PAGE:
IN-SITU EVALUATION AND LABORATORY TESTING OF ASPHALT CONCRETE FULL-DEPTH RECLAMATION

Chang-Seon Shon, Assel Bissenova, Eldar Sharafutdinov, Yeskendir Aldabergen, Nurdaulet Kutymbek, Jong Kim, Tom Scullion
unpublished
Rehabilitating an old pavement by pulverizing and stabilizing the existing pavement is a process referred to as Full Depth Reclamation (FDR). The stabilized layer becomes either the base or sub-base of the new pavement structure. This process has been used widely for over 20 years in Texas to strengthen and widen structurally inadequate pavement sections. However, there is little success incorporating more than 50 percent recycled asphalt pavement (RAP) material in typical FDR design, so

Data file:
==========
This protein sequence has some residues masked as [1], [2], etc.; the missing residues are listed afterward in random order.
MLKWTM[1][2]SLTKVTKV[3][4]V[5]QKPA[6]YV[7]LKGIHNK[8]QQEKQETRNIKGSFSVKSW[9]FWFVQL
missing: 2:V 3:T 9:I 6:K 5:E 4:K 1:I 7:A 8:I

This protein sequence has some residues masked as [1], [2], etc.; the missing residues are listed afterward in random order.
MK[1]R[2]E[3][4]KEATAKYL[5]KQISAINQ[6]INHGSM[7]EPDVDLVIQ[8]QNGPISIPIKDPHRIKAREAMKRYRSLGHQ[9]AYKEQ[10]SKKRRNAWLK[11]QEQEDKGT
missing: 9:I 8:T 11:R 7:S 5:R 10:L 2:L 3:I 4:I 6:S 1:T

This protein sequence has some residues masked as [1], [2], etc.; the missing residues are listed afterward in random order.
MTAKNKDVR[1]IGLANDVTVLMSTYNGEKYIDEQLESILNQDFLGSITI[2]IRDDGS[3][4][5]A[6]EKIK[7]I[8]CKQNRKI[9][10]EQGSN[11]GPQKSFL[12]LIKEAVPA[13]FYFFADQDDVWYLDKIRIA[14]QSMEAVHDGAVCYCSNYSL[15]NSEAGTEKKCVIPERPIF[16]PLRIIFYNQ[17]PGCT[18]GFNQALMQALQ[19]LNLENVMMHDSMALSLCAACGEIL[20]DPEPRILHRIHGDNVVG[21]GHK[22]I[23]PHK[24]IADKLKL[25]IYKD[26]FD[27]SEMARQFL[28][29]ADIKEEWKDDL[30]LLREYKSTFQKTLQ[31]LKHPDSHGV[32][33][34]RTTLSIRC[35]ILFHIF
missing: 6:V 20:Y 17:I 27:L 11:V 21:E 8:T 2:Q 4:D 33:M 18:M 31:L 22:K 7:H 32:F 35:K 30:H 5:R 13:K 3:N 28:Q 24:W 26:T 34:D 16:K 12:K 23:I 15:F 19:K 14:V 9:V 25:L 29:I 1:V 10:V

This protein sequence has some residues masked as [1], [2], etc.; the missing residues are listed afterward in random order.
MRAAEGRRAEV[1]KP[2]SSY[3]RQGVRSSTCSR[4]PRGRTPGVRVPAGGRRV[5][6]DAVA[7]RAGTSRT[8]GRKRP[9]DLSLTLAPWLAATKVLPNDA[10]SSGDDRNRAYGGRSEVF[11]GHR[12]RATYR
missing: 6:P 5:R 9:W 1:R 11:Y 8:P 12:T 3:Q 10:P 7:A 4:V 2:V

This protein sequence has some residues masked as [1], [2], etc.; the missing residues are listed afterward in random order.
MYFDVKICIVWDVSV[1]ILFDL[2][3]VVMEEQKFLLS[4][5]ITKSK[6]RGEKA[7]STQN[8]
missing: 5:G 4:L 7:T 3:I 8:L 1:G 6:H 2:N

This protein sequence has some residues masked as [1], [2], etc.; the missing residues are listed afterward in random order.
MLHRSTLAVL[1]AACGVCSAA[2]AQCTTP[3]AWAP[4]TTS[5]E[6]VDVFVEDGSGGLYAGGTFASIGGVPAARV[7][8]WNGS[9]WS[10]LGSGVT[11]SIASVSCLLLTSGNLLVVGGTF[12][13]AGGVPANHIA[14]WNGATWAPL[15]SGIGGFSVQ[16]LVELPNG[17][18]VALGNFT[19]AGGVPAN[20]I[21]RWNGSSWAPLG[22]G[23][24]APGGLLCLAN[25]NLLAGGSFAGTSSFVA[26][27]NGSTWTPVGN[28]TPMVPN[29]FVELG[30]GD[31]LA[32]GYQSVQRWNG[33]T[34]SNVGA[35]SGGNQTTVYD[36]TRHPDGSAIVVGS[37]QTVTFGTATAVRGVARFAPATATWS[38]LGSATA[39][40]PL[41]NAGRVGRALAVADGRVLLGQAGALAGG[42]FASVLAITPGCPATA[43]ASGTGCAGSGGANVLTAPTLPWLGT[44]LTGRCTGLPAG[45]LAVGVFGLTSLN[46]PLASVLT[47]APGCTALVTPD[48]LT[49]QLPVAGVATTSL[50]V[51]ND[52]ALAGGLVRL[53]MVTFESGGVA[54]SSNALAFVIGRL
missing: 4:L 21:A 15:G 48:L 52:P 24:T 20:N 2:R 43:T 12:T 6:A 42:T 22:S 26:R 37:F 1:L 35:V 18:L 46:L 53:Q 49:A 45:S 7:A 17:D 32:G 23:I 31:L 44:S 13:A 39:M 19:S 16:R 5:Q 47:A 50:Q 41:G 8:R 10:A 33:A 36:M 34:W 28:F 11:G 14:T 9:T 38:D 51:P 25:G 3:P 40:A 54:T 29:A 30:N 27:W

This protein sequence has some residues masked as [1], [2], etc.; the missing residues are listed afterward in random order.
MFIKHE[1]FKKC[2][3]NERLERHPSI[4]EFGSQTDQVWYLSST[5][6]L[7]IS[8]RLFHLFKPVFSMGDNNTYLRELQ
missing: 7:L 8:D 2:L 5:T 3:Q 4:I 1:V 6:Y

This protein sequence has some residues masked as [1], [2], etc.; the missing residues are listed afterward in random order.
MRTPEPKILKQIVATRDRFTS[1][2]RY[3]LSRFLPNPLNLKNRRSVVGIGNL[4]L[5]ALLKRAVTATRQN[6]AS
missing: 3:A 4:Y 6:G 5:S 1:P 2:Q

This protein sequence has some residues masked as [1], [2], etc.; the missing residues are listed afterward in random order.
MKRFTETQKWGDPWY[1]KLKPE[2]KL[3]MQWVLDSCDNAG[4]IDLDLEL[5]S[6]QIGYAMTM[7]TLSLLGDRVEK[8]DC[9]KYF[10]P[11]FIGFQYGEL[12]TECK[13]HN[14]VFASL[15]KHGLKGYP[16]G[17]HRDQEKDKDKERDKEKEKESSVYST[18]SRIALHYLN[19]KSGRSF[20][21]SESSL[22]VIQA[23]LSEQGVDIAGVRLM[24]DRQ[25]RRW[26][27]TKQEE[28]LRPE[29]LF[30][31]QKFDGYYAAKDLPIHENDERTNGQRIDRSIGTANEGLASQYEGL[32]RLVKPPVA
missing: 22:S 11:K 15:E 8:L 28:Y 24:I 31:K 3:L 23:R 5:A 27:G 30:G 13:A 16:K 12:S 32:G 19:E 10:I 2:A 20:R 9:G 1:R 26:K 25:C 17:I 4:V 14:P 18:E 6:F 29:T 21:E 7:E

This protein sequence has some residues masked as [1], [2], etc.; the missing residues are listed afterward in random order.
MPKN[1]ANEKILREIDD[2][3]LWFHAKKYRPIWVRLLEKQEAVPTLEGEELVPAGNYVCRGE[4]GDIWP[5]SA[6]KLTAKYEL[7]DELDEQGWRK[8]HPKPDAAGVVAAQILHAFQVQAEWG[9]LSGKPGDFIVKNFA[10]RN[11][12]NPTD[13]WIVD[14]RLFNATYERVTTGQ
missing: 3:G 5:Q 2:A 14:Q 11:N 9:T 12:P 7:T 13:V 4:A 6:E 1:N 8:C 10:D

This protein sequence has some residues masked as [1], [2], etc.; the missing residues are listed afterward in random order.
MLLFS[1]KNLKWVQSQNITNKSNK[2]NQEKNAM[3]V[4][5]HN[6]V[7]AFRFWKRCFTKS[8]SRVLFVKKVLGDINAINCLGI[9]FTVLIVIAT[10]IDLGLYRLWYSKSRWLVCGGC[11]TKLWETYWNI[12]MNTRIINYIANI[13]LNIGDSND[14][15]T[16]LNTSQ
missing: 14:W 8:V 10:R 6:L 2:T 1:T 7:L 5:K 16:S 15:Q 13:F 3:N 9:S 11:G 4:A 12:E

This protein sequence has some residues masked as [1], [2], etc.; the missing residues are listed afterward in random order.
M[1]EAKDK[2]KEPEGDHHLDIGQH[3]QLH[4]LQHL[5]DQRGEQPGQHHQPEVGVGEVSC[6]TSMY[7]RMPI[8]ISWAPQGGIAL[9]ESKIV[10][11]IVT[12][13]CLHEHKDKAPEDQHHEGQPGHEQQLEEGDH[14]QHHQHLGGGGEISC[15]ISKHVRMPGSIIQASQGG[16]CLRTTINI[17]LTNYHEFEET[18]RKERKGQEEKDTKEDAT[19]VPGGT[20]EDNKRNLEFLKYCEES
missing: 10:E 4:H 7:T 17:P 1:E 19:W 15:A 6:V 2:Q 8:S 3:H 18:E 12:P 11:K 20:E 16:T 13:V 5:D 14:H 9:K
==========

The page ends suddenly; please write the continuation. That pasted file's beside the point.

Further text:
more » ... R design, so approaches to dealing with thick localized HMA layers must be developed. This study focuses on implementation of test protocol on successful FDR practice, in-situ evaluation of existing asphalt pavement (FM 1887), and determination of optimum mix design of a 50/50 combination of RAP and flexible base materials. In order to accomplish the objective of study, characterization of existing asphalt pavement structure and laboratory mix design test were conducted on the basis of FDR practice protocol. The evaluation of the in-service performance of current flexible pavement section was carried out using ground penetrating radar (GPR), dynamic cone penetrometer (DCP), and coring of asphalt concrete sample for the selected field test sections. To assess the performance characteristics of FDR in base-course mix design, the determination of optimum moisture content, triaxial compression test, capillary suction test, seismic property test, and unconfined compressive strength test were conducted. The in-situ pavement analysis results indicate that the current pavement distresses are related primarily to the stripped gravel layer, but secondary problems are caused by high plasticity index (PI) soils and edge drying, causing longitudinal cracks and roughness. To rehabilitate this road, FDR could be considered. Laboratory testing to select the optimal type and amount of stabilizer indicates that the suggested mix design would be a 50/50 blend of existing base and recycled asphalt pavement (RAP) materials containing 3% cement which satisfied the necessary strength and moisture susceptibility requirement.
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